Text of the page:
Public school officials who claim the state puts too much stock in standardized test results said they would prefer a system that evaluates students on skills such as critical thinking and problem solving.
Bartholomew Consolidated School Corp. last week revealed its most recent draft of a resolution that calls for the state to develop a new
accountability system based on multiple forms of assessment — not just standardized tests.
Although the resolution would have no legal bearing, it would demonstrate the school system’s unity with other school districts that are fed up with what they claim is a flawed system — one that, among other things, grades schools by comparing students across the state to one another.
Teresa Heiny, the district’s director of elementary education, said she would prefer a system that scraps the state’s A-F accountability scale, which focuses on a snapshot of class-by-class performance in math and English, in favor of one or more that track students’ growth over the years.
The A-F system was established about two years ago by Tony Bennett, the Indiana superintendent of public instruction who was ousted by voters in his November re-election bid.
Bill Jensen, the district’s director of secondary education, said the best replacement for A-F accountability would be one that tests students on the innovation and creativity they eventually will need to land good-paying jobs.
He said the local district’s requirement that 12th-grade students complete senior projects should serve as a model for other school corporations.
Jensen said those projects are inexpensive for the school district and show students’ capacity for real-world skills such as critical thinking and collaboration.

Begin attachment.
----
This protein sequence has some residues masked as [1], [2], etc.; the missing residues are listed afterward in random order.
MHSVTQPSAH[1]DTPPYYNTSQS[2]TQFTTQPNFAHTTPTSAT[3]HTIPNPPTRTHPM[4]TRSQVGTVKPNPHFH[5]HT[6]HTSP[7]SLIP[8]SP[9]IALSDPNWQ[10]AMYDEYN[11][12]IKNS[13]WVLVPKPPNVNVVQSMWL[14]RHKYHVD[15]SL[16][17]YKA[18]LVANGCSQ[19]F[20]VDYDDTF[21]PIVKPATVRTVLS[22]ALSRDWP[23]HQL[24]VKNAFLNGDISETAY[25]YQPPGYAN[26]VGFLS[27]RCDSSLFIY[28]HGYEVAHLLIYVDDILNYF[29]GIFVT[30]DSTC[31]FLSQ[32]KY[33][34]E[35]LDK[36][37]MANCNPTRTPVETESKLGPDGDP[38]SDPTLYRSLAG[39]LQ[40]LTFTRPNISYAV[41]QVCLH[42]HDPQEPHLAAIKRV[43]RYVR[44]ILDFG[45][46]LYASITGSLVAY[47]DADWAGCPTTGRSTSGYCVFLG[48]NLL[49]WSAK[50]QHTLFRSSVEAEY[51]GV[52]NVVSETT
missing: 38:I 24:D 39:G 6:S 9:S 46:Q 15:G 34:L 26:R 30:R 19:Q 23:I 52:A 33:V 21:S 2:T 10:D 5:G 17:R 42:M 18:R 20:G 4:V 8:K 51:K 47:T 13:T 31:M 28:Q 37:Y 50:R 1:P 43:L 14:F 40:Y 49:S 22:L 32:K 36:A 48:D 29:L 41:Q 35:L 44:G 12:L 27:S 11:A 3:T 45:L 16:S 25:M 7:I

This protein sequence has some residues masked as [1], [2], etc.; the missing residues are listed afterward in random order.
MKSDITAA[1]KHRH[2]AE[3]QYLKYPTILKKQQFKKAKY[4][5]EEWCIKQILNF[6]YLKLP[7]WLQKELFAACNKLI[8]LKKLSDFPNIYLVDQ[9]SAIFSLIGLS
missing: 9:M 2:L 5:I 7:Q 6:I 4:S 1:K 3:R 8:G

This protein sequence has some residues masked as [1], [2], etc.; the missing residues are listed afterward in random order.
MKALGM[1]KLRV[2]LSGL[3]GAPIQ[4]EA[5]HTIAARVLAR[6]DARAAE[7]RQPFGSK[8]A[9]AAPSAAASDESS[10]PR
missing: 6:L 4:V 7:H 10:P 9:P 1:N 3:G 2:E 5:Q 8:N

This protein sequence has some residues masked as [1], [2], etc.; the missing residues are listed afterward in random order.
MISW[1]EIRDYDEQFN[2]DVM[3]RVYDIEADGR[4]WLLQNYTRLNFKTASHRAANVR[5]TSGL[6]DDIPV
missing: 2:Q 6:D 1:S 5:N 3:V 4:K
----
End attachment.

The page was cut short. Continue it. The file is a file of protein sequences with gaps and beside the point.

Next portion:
Heiny and Jensen said they do not know exactly what should replace the A-F accountability scale. But they are optimistic that Glenda Ritz, the state’s new superintendent of public instruction, will enact significant changes.
Ritz has said she wants to move away from the A-F model, partly because it compares students’ improvement with that of others around the state, instead of on how well they’re improving in their own schools, according to a question-and-answer session published Dec. 1 in the Johnson County Daily Journal, a sister paper of The Republic.
She told the Daily Journal she wants Indiana to find and start using tests that better gauge how much students are learning in a single year, a process she referred to as growth-model measures.
Any changes to this or any other state law created under Bennett must be approved by the Indiana General Assembly and Gov. Mike Pence.
Elementary schools in the Bartholomew Consolidated School Corp. administer literacy and math assessments for children in kindergarten through second grade. One is DIBELS, which stands for the Dynamic Indicators of Basic Early Literacy Skills.
Those tests have no ramifications for those students and are not required by the state.
Instead, DIBELS exams serve as gauges for teachers who want to know where students stand and how to better meet their educational needs.
Kindergarten through second-grade students are required by the local school corporation to take IRead, a measuring stick for reading prowess that the state created to help schools monitor student progress and tailor their instruction.
The state does not require IRead for kindergarten through second-grade students. The school corporation administers the test because it allows the schools to qualify for grants that vary from year to year.
The state requires third-graders to take the IRead test. Students must pass the exam to advance to fourth-grade reading lessons, a requirement that Ritz has said she wants to eliminate.
Heiny said third- through eighth-grade students take the ISTEP-Plus exam, a state-required test that measures student achievement in English/language arts, mathematics, science and social studies at certain grade levels.
Jensen said all high school students must pass end-of-course assessments in Algebra 1 and English 10 to graduate. The state requires that those assessments be administered.
Although the SAT and ACT exams are not required, Jensen said colleges rely on them heavily when they evaluate which graduating seniors to accept into their institutions, making them a must for many high school students.